Chemophobia-The Fear of Chemicals


The Excessive Fear of Chemicals

Do you find yourself shaking in fear before you find the courage to go for a shower? Does the prospect of consuming medicines stain your clothes with perspiration? If that is the case, you may have chemophobia.

Chemophobia is the fear of chemicals. And what is the fear of chemicals? It is typically a fear of the unknown. It develops because of not knowing what chemicals are in your shampoo, medicine, or any products you use on a daily basis. Sometimes, the fear could also be a result of misinformation or misconception, especially about what the word “chemical” means.

Chemicals make up almost everything that we interact with. Our food and beverages contain chemicals, as do our cleaning equipment; even our soaps and shampoos are chemical-based. While we can’t just stop using these products, identifying chemophobia at an early stage can help address it.

Causes of Chemophobia

According to the American Council on Science and Health, chemophobia often results from scary stories, exaggerated claims, and misinformation gathered from sources that may not be reliable.
Not long ago, if one was sick, they would simply visit a doctor and take the medicine they were prescribed without question. Because if they had any questions, the doctor was the only qualified person they could ask. However, with the rise of the internet, we now have access to countless opinions and alternative takes on any given subject. And with plenty of marketers and influencers trying to sell you their product, services, or ideas, people are often misled into believing potentially dangerous ideas.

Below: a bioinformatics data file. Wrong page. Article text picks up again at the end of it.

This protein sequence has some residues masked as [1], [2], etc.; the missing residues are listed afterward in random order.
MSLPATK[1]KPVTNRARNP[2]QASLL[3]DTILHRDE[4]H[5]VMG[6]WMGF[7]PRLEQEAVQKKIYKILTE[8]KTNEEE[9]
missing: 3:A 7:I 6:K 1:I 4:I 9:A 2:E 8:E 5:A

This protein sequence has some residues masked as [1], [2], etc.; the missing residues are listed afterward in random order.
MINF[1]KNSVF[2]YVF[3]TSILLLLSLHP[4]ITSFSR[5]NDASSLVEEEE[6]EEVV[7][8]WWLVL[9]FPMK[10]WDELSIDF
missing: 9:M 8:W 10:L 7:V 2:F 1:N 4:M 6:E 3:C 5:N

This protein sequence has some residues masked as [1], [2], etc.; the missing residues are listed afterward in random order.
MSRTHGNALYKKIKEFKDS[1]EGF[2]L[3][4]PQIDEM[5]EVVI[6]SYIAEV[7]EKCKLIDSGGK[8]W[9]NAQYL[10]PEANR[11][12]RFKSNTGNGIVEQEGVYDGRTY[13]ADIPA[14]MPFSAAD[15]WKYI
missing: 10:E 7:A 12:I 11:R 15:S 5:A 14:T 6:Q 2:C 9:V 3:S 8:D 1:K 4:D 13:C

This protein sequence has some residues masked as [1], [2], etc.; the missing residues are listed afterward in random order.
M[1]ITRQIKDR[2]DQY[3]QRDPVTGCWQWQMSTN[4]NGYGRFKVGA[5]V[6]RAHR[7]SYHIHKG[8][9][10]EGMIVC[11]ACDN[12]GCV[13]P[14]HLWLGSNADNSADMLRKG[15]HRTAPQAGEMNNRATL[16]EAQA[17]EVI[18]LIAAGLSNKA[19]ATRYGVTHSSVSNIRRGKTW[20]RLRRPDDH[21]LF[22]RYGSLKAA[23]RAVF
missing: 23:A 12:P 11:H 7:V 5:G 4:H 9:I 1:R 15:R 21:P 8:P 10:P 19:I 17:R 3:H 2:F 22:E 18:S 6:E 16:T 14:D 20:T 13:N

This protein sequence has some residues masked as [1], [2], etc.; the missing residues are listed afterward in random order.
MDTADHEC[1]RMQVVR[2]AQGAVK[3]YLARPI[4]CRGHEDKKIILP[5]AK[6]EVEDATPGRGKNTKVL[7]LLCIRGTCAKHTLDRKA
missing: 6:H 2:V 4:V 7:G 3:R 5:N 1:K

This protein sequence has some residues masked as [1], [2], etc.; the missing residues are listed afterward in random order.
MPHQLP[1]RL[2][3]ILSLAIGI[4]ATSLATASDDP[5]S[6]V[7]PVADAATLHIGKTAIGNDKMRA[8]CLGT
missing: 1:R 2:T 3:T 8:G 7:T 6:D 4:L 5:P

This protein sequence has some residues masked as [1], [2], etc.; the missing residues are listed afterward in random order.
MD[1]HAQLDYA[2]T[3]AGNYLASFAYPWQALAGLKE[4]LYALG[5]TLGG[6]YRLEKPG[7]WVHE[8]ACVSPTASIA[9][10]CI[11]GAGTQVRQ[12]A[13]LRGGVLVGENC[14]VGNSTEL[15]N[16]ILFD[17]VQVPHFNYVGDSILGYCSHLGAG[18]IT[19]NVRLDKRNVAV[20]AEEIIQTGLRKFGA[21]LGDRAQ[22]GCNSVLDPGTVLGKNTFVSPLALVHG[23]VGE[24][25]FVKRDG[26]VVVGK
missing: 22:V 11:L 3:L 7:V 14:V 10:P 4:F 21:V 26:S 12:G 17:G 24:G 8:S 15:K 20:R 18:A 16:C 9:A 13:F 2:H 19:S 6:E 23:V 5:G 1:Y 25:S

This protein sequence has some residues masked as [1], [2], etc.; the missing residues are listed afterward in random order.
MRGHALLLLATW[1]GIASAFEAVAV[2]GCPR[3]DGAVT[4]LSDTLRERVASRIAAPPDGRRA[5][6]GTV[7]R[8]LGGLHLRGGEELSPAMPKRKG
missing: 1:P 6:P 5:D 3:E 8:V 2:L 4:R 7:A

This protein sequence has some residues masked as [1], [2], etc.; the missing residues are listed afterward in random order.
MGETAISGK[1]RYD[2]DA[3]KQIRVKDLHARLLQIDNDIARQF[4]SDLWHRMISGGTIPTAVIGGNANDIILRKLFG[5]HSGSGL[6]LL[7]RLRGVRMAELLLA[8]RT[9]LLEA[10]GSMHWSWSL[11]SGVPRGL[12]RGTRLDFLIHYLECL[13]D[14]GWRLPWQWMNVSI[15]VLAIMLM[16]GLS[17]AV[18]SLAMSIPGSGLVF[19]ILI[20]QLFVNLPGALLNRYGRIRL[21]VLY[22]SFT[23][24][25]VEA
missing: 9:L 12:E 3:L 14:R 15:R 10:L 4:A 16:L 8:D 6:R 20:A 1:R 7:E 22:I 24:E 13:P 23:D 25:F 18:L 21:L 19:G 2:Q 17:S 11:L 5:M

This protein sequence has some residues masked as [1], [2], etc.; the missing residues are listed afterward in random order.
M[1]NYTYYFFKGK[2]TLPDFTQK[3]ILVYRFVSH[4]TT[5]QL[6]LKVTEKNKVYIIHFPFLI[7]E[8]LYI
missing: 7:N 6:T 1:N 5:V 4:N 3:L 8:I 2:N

Many studies have shown that personality traits such as paranoia also play a huge role in the cultivation of falsehoods or confusions about chemicals and are counted among chemophobia causes. And when a person’s confused about whether or not it is safe to use a particular chemical, they avoid it. Not because they believe the falsehood but because there’s a zero percent chance of anything bad happening with a chemical you don’t use. They simply don’t want to take the risk.

Why Is The Fear Of Chemicals Irrational?

While a healthy dose of skepticism is important when deciding what to consume and what not to, too much of it can paralyze you and significantly impact your everyday life.
Chemicals are everywhere and in everything. What’s classified as “synthetic products” are made from chemicals found in nature; they simply go through extra processing steps.

Decades of false media reports and superstition have assigned a negative connotation to the term “chemicals.” And many companies today use this to their advantage by advertising their products as “chemical-free” or “100% natural,” even though what you’re getting, be it skin lotion or painkillers, are still technically chemicals.